Now...finally...we make it to one of the best examples to help bring clarity to our questions about what happens after we die. I have shared several warnings: warnings about those who were not dead for long and have limited knowledge of life after death, warnings that our preconceptions can cloud our reasoning in these matters, and warnings that we should not try to over-simplify such matters. All of those warnings still apply. We must be careful not to over-analyze any of these experiences. With that said, the experience related in the Life of Venerable Theodora of Constantinople is particularly useful to us. For one, she died (and stayed dead), her soul left her body, she traversed everything between here and place of her soul’s repose till the last day. The obvious question is how we know this story: she appeared to another spiritual child of her own spiritual father, who recorded it for our benefit. The second reason her particular experience is so useful, and why the Lord would

What Happens after Death? No Tidy Answer.

One of the first aspects of these after-death experiences that jumps out to the reader is how different they are from each other. How could they all be true, if they are so different? I am going to assume that all of those experiences passed down to us by saints are trustworthy, and yet, even among those, there are many differences. I find one point enlightening when it comes to these differences: St. Bede passes down three such stories to us , and those three are far from identical experiences. Bede is ok with the differences, and I would think that means we, too, can be ok with these differences. The validity of these experiences does not lie in their similarity, nor were they passed down with such an intention. The differences in St. Bede’s stories seem to be the main reason he recorded them. We need to keep something in mind, something similar to the angel’s response to one of the individuals in St. Bede’s accounts: “I began to think that this perhaps might be hell, of whose intol

The Problem of Coming back to Life

The fundamental problem with the experiences of those who have come back from the dead is just that, they came back. They did not die and stay dead, which is important because their experience of death is limited to the time immediately after death. Hieromonk Seraphim (Rose), in his book The Soul after Death , carefully and definitively shows how almost all of these stories we have heard of “near-death experiences” do fit into a true, full, and traditional Christian understanding of the soul after death, though not always how we might have imagined. If you want to understand more fully (than I have space to write here) how the accounts of Christians and non-Christians, heavenly and hellish, angelic and pagan-god-filled experiences could all confirm one truth, you would have to read his book...and I highly recommend it. Here, however, I will mention one small point of the Christian teaching which will highlight why we need more than just experiences of immediately-after-death experience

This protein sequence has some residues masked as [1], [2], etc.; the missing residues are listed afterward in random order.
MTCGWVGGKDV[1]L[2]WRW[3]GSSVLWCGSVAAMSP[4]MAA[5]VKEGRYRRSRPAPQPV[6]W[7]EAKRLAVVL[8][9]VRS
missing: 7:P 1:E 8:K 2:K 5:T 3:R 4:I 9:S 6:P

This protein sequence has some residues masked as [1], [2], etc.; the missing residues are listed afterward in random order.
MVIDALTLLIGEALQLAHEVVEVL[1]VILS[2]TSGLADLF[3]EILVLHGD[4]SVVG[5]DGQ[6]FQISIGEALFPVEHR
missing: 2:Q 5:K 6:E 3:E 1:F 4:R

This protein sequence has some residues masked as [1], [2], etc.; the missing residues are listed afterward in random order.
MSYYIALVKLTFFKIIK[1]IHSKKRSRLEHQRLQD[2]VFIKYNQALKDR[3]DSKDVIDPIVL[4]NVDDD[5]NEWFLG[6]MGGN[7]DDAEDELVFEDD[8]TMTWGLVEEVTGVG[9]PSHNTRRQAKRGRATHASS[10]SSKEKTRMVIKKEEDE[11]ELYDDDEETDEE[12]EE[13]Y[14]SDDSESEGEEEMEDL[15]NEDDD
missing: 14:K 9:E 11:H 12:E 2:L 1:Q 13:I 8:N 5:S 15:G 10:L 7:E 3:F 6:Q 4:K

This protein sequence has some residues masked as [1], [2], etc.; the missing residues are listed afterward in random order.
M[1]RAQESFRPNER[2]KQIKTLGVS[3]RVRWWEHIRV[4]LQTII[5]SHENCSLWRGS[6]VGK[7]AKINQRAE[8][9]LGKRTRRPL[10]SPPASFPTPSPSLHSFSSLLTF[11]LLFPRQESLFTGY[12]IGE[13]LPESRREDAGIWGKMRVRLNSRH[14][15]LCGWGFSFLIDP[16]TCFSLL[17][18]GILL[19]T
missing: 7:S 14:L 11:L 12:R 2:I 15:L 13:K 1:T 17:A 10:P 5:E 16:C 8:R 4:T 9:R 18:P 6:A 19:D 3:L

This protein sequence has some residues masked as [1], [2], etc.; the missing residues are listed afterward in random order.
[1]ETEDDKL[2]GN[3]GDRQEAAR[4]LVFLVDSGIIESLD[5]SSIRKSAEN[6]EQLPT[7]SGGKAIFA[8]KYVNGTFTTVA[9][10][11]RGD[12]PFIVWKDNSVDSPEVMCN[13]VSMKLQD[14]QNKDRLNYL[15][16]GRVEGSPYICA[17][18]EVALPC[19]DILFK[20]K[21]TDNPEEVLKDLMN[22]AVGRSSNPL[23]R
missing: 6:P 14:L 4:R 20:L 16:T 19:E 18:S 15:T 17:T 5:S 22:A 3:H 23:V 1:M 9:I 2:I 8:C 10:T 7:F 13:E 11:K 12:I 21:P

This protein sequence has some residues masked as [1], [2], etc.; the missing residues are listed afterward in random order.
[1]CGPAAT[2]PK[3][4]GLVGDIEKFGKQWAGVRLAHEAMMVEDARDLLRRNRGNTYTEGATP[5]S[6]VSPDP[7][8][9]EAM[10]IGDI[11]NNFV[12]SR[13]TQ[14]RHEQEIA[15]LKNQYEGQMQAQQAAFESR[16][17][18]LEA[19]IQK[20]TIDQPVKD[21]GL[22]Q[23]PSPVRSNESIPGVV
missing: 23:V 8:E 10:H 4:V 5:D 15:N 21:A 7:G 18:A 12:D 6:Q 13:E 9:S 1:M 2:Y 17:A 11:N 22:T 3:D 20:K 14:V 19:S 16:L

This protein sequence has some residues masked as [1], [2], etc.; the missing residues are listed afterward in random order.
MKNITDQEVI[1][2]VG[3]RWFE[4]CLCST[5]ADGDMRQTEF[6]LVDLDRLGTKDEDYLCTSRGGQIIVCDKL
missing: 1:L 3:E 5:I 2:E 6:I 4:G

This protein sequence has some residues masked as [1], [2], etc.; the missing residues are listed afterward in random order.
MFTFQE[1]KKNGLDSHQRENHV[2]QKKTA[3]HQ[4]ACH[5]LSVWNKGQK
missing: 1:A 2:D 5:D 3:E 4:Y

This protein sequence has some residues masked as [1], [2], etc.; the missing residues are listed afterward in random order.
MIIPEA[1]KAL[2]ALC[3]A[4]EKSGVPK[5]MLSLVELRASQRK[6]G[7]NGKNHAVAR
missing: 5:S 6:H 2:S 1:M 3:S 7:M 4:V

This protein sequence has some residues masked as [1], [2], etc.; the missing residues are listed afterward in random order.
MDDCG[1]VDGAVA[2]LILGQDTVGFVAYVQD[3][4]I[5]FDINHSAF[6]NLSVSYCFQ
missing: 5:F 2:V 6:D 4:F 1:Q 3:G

That We Might Be Saved from the Death of the Soul

  God has graciously allowed these events for our benefit. That is, he has allowed, somewhat outside of the natural order of things, for a few individuals to come back from a temporary death, like Lazarus did, or in some other way to help relate to us who are still among the living, what awaits us when we die. Some were “sent back”; some spoke of what they saw as they were dying; and in one account—the most helpful—we have a much more complete account, continuing far beyond the few hours after death. That being said, it is hard to even know what to call these experiences. Near-death experiences? “Near death” does not seem to fit so well, when some of these experiences not only neared death, but passed well beyond it. And I also will try to avoid the word “story”, since that might give it the feel of something fictional, something told around a campfire with a flashlight pointed up at my face. And indeed, many will be tempted to discount these stories, especially for the ways in which t

Do We “Go to Be with Jesus” or Not?

Growing up, I gained a lot of experience with death, or at least, with funerals; my mother took me to every funeral we had in our church. Also, when I was not yet two years old, my younger brother died prematurely, only hours after his birth. I remember many times in my elementary school years: sharing with other children on the playground, or wherever else we had our serious conversations, about my younger brother who had died. How much my brother's death and all those funerals impacted me, I cannot say, but death was always a topic of great significance to me personally. What happens after death was also one of the nagging questions that went unanswered year after year in my Protestant surroundings, and which ultimately paved the way to the Orthodox Church. For, as I reasoned (and from time to time questioned the pastors around me), if the dead will rise with Christ at the second coming as St. Paul clearly states in 1 Thessalonians 4, how do we also have Christ telling the thief